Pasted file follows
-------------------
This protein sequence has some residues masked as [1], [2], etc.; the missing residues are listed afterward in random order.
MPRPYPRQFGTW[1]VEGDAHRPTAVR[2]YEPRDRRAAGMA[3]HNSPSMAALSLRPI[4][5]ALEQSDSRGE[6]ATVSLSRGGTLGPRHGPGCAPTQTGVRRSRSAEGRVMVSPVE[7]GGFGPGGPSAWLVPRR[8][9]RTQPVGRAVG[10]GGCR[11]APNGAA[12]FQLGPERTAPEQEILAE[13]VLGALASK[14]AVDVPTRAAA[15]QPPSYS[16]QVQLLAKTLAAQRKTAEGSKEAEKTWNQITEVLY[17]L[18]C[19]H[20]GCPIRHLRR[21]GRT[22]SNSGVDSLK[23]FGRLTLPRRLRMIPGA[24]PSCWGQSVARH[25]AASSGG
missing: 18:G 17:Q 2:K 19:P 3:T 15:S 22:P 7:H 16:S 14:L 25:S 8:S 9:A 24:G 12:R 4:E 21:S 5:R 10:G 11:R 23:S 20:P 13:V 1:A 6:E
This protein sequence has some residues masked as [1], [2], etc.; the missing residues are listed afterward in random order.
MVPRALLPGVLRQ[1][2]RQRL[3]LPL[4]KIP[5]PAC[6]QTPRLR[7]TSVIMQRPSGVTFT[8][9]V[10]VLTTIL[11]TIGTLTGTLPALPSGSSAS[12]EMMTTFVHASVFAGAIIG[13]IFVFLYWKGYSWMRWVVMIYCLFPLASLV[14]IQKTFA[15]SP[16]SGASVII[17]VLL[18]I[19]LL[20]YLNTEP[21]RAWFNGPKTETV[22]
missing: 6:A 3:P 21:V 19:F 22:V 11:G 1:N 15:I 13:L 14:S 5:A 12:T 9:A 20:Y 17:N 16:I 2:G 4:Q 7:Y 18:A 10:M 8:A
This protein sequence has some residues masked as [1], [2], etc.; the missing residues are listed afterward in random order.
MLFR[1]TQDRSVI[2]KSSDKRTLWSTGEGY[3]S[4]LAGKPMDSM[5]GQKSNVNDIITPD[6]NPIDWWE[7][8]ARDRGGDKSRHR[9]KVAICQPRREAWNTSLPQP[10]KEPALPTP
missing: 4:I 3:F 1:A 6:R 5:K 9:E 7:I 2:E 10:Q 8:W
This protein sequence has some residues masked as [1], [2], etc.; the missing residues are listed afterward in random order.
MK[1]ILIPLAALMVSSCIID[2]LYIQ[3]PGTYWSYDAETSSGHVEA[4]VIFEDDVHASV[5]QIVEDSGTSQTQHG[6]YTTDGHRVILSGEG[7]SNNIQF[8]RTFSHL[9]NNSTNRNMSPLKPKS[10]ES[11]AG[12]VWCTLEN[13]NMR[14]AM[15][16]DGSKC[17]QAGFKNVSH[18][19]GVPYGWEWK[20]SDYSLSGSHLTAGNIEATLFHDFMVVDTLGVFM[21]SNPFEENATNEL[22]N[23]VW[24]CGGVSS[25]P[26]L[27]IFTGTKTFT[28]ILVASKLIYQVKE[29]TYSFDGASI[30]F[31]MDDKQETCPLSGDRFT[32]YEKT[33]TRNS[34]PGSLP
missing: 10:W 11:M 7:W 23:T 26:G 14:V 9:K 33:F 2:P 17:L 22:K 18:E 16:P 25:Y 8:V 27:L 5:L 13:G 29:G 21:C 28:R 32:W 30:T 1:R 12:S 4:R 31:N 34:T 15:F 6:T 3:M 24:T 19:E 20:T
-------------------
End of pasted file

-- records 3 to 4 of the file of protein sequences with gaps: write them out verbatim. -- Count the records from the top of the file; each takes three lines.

This protein sequence has some residues masked as [1], [2], etc.; the missing residues are listed afterward in random order.
MLFR[1]TQDRSVI[2]KSSDKRTLWSTGEGY[3]S[4]LAGKPMDSM[5]GQKSNVNDIITPD[6]NPIDWWE[7][8]ARDRGGDKSRHR[9]KVAICQPRREAWNTSLPQP[10]KEPALPTP
missing: 4:I 3:F 1:A 6:R 5:K 9:E 7:I 2:E 10:Q 8:W
This protein sequence has some residues masked as [1], [2], etc.; the missing residues are listed afterward in random order.
MK[1]ILIPLAALMVSSCIID[2]LYIQ[3]PGTYWSYDAETSSGHVEA[4]VIFEDDVHASV[5]QIVEDSGTSQTQHG[6]YTTDGHRVILSGEG[7]SNNIQF[8]RTFSHL[9]NNSTNRNMSPLKPKS[10]ES[11]AG[12]VWCTLEN[13]NMR[14]AM[15][16]DGSKC[17]QAGFKNVSH[18][19]GVPYGWEWK[20]SDYSLSGSHLTAGNIEATLFHDFMVVDTLGVFM[21]SNPFEENATNEL[22]N[23]VW[24]CGGVSS[25]P[26]L[27]IFTGTKTFT[28]ILVASKLIYQVKE[29]TYSFDGASI[30]F[31]MDDKQETCPLSGDRFT[32]YEKT[33]TRNS[34]PGSLP
missing: 10:W 11:M 7:W 23:T 26:G 14:V 9:K 33:F 2:P 17:L 22:K 18:E 16:P 25:Y 8:V 27:L 5:L 13:G 29:G 21:C 28:R 32:W 30:T 1:R 12:S 4:R 31:N 34:T 15:F 6:T 3:M 24:T 19:E 20:T